GULF SPILL:

BP sues 3 companies over alleged roles in Deepwater Horizon spill

Story updated at 2:30 EDT to include comment from Halliburton Co.

BP PLC marked yesterday's anniversary of the Deepwater Horizon disaster in the Gulf of Mexico by suing three companies that worked on the doomed Macondo well.

Late yesterday, BP announced it had filed claims against Transocean Ltd., the operator of the rig; Halliburton Co., the cement contractor on the well; and Cameron International Corp., which built the blowout preventer that failed to stop the flow of oil.

BP's aggressive move was not unexpected, particularly as yesterday was the deadline for parties to file claims against each other. Most legal experts assumed that all the companies would file claims against each other and that is what has happened.

All are seeking to limit their losses in ongoing litigation involving affected states, the federal government and individuals affected by the spill. The final bill is likely to be in the tens of billions of dollars.

BP could face an uphill battle against the three companies it sued yesterday in the U.S. District Court for the Eastern District of Louisiana due to indemnity agreements that contractors sign before agreeing to work on a drilling operation.

The oil company will likely need to prove gross negligence on the part of the contractors.

"If BP can prove that the contractors were grossly negligent, it could recover," said Rena Steinzor, an environmental law expert at the University of Maryland School of Law.

Based on what the federal oil spill commission said last year about the role of Transocean and Halliburton in the period leading up to the explosion and spill, their conduct "could rise to that level," she added.

BP is seeking at least $40 billion from Transocean in damages and "contribution from Transocean for the costs, expenses, injuries and damages that BP has incurred" in the aftermath of the spill, the complaint states.

"The simple fact is that on April 20, 2010, every single safety system and device and well control procedure on the Deepwater Horizon failed," the filing says.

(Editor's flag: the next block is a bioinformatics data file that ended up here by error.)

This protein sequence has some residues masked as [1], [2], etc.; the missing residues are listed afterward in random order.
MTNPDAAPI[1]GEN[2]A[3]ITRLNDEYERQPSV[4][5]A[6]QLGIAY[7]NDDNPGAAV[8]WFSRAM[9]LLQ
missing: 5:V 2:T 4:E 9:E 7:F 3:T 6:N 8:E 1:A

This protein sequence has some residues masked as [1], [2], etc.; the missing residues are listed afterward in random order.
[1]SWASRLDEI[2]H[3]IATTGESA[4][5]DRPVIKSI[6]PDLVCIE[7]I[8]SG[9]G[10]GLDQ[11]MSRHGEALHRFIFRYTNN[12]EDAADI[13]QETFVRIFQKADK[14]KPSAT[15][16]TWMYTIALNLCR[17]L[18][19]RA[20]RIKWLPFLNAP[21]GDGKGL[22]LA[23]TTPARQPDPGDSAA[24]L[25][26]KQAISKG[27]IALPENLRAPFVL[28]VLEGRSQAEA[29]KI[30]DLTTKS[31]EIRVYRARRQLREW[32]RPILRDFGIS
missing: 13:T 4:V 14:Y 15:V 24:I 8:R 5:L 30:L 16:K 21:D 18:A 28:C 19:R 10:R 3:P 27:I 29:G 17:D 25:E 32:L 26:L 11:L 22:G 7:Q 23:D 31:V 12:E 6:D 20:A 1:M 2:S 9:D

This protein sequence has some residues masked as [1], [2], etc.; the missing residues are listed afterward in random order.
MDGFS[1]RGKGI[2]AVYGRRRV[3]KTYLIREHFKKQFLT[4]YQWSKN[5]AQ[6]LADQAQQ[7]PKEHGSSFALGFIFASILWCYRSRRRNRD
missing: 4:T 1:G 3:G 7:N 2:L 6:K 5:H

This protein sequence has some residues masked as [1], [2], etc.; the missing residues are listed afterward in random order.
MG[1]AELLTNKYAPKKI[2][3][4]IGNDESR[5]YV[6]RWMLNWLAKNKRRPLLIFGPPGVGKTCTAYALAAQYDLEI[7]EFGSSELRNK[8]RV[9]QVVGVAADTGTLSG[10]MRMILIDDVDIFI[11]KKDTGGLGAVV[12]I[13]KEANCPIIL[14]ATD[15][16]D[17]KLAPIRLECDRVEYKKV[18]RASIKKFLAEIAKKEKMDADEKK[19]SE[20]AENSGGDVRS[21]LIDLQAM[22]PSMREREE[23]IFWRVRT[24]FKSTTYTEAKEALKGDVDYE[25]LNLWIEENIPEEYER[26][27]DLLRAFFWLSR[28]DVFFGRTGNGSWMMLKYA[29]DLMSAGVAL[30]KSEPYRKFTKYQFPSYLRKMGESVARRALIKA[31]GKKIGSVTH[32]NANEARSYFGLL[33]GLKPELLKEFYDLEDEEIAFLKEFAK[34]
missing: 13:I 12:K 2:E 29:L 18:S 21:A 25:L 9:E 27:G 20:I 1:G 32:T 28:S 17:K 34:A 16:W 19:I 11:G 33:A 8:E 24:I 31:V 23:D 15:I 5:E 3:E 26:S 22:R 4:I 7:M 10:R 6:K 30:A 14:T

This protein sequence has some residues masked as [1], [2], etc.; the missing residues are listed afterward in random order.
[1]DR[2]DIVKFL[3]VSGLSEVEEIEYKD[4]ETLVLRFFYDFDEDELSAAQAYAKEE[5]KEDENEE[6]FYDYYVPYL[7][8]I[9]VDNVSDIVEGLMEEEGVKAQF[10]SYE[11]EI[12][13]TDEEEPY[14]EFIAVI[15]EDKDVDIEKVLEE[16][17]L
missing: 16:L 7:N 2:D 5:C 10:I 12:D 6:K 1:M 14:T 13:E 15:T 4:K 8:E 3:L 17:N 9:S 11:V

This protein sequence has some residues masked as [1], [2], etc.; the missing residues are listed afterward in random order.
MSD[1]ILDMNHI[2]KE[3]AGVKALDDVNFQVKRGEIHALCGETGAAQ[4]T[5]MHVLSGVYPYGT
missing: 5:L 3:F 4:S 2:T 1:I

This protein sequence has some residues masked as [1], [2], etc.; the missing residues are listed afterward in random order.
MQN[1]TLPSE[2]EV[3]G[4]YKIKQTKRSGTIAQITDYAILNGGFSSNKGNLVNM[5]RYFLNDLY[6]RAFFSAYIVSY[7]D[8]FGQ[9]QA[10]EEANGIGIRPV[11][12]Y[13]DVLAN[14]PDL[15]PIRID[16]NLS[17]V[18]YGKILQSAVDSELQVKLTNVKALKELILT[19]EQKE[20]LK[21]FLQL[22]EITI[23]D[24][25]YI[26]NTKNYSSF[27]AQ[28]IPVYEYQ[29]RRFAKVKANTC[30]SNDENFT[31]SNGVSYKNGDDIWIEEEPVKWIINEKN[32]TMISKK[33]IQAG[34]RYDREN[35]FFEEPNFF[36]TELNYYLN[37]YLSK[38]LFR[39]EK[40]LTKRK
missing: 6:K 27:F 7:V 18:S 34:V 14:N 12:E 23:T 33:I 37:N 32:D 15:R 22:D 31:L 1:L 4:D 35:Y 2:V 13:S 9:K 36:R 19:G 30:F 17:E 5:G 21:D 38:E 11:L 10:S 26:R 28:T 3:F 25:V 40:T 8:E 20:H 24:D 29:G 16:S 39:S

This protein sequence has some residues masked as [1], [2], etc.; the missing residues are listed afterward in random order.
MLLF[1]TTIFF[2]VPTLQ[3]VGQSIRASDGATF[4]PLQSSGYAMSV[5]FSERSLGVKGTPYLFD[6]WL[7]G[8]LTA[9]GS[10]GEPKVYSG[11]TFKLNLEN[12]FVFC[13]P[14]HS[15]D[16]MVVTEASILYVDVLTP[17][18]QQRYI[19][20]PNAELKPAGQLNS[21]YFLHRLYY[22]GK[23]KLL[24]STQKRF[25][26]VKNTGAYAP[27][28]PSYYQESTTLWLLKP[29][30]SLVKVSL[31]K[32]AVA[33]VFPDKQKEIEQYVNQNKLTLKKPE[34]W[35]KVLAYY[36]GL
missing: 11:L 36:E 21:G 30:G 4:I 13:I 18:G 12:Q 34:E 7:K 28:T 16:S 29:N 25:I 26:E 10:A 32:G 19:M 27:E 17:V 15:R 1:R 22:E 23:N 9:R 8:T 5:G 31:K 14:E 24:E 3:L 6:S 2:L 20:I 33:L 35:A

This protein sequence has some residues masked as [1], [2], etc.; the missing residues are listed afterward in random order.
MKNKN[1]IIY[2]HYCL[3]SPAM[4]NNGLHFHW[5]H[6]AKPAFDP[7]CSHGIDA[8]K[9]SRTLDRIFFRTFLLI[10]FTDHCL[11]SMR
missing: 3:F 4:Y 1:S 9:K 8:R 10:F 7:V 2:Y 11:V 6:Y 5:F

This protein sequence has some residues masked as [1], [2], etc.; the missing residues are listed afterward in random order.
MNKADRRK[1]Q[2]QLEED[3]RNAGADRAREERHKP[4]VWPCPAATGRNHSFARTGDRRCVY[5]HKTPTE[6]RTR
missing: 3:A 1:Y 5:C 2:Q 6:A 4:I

In the claim against Halliburton, BP focused on the findings of the spill commission, which concluded that the contractor knew that the cement mix used on the well may not have been stable enough (E&ENews PM, Oct. 28, 2010).

"Halliburton could not have caused the resulting damage without concealing from BP material facts and expert opinions about its cement slurry, including its properties, weaknesses, and its likelihood of failure," the suit says.

In the Cameron filing, BP claims the blowout preventer "did not meet the standards of a reasonable manufacturer and service provider, resulting in a BOP that failed to properly operate when needed and was unreasonably dangerous when used as intended."

BP says all three companies should be held "responsible in whole or in part" for the spill.

A spokesman said the claims against the contractors were "consistent with the conclusions reached" by the oil spill commission.

Transocean, which has filed its own claims against BP, said in a statement that BP's claims were "specious and unconscionable."

Deepwater Horizon was a "world-class drilling rig manned by a top-flight crew that was put in jeopardy by BP, the operator of the Macondo well, through a series of cost-saving decisions that increased risk," the statement said.

In a separate statement posted on its website, Transocean said that, as part of the contract it signed with BP, the oil company "agreed, among other things, to assume full responsibility for and defend, release and indemnify Transocean from any loss," including as a result of "pollution or contamination."

Rhonda Barnat, a spokeswoman for Cameron, noted that it has also filed claims against other parties in the litigation.

It is "not not surprising that the companies are filing to protect their indemnity rights," she added.

A Halliburton spokesman said the company "remains confident that we executed our work on the Macondo well under BP's direction and according to their plan."

Halliburton has also filed claims against BP designed "simply to enforce the indemnity BP provided to Halliburton in our contract with them," the spokesman added.

In a related development, the National Oceanic and Atmospheric Administration, which is helping to oversee the environmental damage assessment in the Gulf, announced today that BP has agreed to pay $1 billion toward coastal restoration projects.

"The agreement in no way affects the ultimate liability of BP or any other entity for natural resource damages or other liabilities," NOAA said in a statement.

Under the terms of the agreement, each of the five affected states -- Florida, Alabama, Mississippi, Louisiana and Texas -- will be able to allocate $100 million.

NOAA and the Department of the Interior will also have $100 million each to spend as they see fit.

The remaining $300 million will be allocated by the federal government to fund proposals suggested by the states.

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